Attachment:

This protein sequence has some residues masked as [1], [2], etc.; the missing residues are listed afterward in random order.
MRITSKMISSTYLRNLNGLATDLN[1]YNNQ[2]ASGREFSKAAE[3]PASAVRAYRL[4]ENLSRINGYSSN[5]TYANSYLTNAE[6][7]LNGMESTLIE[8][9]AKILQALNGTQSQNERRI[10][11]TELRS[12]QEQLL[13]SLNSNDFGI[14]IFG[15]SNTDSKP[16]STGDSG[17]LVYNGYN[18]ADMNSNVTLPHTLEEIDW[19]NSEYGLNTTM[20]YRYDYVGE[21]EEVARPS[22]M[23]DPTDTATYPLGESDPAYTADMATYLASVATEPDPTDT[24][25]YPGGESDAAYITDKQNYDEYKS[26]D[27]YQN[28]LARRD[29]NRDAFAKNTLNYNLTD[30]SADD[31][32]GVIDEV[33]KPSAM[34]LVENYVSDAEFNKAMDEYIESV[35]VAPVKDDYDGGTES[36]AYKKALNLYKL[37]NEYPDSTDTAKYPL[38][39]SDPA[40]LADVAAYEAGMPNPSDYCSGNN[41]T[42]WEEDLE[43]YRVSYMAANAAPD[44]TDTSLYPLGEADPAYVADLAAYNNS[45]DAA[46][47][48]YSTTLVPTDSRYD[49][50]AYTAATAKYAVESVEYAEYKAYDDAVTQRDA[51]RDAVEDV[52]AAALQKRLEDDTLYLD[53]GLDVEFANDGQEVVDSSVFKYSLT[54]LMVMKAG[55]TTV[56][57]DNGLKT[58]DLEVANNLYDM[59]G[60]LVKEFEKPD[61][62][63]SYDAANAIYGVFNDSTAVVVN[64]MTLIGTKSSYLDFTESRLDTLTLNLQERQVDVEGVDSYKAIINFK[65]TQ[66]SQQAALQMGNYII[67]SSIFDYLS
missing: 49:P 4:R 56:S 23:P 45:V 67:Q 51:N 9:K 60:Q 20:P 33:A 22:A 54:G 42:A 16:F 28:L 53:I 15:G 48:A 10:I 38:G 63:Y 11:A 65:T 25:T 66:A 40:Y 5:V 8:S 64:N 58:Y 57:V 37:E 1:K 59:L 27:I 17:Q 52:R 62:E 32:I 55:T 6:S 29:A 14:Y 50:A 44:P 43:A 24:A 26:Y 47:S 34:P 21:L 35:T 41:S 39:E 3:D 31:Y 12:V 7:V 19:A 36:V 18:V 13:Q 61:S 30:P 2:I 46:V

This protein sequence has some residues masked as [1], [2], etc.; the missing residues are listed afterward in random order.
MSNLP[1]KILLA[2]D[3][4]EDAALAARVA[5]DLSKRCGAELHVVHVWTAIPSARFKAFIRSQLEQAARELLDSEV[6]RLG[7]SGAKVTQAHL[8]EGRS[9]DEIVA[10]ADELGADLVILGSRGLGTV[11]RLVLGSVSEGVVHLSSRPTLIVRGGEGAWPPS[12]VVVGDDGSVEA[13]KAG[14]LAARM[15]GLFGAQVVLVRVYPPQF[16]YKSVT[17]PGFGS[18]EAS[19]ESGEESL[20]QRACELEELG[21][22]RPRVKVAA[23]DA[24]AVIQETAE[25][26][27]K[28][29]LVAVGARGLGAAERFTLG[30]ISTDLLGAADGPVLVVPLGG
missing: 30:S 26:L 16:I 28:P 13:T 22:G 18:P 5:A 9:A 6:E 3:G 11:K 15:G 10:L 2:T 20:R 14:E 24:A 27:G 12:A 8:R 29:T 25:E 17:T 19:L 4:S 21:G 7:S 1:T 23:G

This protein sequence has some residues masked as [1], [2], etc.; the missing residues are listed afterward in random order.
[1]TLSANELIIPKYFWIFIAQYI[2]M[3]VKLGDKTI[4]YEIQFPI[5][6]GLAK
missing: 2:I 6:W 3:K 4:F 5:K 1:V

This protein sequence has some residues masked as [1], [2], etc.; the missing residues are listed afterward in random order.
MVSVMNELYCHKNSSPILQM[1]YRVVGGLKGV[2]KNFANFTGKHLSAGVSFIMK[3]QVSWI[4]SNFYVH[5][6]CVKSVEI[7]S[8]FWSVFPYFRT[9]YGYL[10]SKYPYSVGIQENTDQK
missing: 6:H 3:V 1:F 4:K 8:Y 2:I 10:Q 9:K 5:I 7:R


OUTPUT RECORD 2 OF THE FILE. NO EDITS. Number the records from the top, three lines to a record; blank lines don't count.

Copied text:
This protein sequence has some residues masked as [1], [2], etc.; the missing residues are listed afterward in random order.
MSNLP[1]KILLA[2]D[3][4]EDAALAARVA[5]DLSKRCGAELHVVHVWTAIPSARFKAFIRSQLEQAARELLDSEV[6]RLG[7]SGAKVTQAHL[8]EGRS[9]DEIVA[10]ADELGADLVILGSRGLGTV[11]RLVLGSVSEGVVHLSSRPTLIVRGGEGAWPPS[12]VVVGDDGSVEA[13]KAG[14]LAARM[15]GLFGAQVVLVRVYPPQF[16]YKSVT[17]PGFGS[18]EAS[19]ESGEESL[20]QRACELEELG[21][22]RPRVKVAA[23]DA[24]AVIQETAE[25][26][27]K[28][29]LVAVGARGLGAAERFTLG[30]ISTDLLGAADGPVLVVPLGG
missing: 30:S 26:L 16:I 28:P 13:T 22:G 18:P 5:A 9:A 6:E 3:G 11:K 15:G 10:L 2:T 20:R 14:E 24:A 27:G 12:A 8:R 29:T 25:E 17:T 19:L 4:S 21:G 7:S 1:T 23:G